On June 25, 2018, the United States Supreme Court denied a cert petition by Rodney Reed asking the Court to review a Texas Court of Criminal Appeals decision denying Reed access to DNA testing that could prove that he is innocent of the murder of Stacey Stites for which Reed has served more than 20 years on death row.
The following statement can be attributed to Innocence Project Senior Staff Attorney Bryce Benjet:
Rodney Reed has asked for DNA testing of crime scene evidence that would unquestionably have been tested if the murder were investigated today. Because such testing can provide dispositive proof of Mr. Reed’s innocence, the denial of DNA testing by the Texas courts violates fundamental constitutional norms.
Today, the United States Supreme Court declined to directly review the denial of DNA testing by the Texas courts. Although we had hoped that the Supreme Court would immediately take up the constitutional issues raised by the denial of DNA testing, we are also aware that the Court has recognized a separate procedure for federal review of DNA cases through a civil action brought in the United States District Court. We intend to pursue this remedy in the federal courts so that this important evidence can finally be tested.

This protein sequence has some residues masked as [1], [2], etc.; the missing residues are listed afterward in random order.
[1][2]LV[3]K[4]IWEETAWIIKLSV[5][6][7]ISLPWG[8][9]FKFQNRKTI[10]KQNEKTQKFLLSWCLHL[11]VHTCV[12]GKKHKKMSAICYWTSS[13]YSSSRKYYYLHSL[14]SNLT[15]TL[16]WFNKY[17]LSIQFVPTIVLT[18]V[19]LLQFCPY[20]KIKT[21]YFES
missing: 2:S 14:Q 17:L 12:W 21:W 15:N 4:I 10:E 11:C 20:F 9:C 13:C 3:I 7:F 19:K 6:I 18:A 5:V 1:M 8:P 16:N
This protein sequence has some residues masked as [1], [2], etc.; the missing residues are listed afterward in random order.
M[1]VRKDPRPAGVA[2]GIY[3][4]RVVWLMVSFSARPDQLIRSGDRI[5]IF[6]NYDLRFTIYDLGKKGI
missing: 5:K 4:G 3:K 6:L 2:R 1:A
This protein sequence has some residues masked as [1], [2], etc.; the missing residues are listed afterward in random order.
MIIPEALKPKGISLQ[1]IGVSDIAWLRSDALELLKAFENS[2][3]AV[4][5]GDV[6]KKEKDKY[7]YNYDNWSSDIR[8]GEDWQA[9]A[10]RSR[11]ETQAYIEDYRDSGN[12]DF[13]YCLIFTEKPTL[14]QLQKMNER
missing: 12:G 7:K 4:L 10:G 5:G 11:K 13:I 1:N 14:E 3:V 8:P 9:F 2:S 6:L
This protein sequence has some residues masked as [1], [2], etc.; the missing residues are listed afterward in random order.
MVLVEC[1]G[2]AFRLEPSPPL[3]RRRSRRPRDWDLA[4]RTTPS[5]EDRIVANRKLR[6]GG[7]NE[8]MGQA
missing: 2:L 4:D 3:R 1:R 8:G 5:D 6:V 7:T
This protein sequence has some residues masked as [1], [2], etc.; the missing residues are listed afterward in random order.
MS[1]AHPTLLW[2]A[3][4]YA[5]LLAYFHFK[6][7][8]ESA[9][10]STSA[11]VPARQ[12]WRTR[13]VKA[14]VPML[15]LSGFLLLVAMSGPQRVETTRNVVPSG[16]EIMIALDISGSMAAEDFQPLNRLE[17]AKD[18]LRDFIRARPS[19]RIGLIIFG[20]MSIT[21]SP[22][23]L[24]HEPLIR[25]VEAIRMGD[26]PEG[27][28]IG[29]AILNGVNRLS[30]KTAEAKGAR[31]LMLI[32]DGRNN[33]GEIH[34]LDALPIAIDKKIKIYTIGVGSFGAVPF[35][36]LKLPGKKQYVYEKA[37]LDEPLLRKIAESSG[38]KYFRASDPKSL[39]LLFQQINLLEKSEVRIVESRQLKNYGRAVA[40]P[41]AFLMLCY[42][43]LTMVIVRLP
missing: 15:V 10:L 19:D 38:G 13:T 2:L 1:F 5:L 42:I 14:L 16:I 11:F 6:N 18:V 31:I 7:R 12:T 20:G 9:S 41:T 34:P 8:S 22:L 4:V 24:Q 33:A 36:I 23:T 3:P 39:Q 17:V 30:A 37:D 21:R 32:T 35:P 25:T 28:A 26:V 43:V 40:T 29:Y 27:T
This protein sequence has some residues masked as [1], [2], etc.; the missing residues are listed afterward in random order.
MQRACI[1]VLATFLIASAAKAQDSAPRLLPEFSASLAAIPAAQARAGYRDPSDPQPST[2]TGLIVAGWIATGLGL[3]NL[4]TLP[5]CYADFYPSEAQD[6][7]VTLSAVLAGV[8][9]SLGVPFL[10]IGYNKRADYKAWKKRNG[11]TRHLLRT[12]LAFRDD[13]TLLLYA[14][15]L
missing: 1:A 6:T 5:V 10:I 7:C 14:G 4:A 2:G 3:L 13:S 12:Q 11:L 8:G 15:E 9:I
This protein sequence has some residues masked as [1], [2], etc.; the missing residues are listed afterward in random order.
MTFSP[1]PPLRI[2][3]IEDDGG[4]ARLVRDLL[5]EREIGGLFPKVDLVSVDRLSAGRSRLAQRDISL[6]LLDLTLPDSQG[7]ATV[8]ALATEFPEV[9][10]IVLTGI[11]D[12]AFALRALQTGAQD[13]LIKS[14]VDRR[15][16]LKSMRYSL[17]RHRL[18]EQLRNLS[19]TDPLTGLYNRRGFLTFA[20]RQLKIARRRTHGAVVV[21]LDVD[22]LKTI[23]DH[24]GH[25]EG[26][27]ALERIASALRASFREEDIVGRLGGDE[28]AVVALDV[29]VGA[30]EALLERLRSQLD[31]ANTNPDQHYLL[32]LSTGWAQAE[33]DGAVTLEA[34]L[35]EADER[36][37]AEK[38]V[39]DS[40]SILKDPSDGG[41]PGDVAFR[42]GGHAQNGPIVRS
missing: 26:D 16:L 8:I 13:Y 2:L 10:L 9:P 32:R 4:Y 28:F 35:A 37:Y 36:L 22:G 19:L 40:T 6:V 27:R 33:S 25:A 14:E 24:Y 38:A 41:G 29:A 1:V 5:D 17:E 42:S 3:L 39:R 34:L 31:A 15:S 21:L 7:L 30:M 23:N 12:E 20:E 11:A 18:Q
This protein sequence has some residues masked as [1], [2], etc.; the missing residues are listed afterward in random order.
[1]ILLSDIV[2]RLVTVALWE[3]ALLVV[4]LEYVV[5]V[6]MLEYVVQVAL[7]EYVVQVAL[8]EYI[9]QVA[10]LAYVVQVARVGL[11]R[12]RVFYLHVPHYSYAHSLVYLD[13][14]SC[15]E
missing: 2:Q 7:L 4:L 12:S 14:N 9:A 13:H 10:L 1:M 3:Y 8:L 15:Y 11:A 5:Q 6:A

In the 20 years since Mr. Reed’s trial, we have discovered substantial evidence that both exonerates Mr. Reed and implicates Ms. Stites’s fiance, Jimmy Fennell, as the murderer. The nation’s leading forensic experts have reviewed this case and determined that the State’s theory of Mr. Reed’s guilt is scientifically and medically impossible. The State’s key forensic witness, Roberto Bayardo, M.D., has recanted his opinion linking Mr. Reed to the murder. New witnesses have come forward, including Ms. Stites’s own cousin, who were aware that Mr. Reed and Ms. Stites were romantically involved. And while Fennell was a suspect all along, his best friend at the time, Bastrop Sheriff’s Officer Curtis Davis, has now revealed that Fennell gave an inconsistent account of where he was on the night of the murder. When asked to explain this discrepancy, Fennell declined to testify because his answers might further incriminate him.
Texas has been at the forefront of criminal justice reform and leads the nation in DNA exonerations. But the Texas Court of Criminal Appeals continues to interpret the DNA law in a restrictive and unconstitutional manner. The Texas Legislature has repeatedly corrected the Court of Criminal Appeals by amending the DNA law, and we are confident that the Legislature will again express their overwhelming support for DNA testing to ensure that innocent men and women are not wrongfully imprisoned or executed. In the meantime, we will certainly seek all available redress in the federal courts.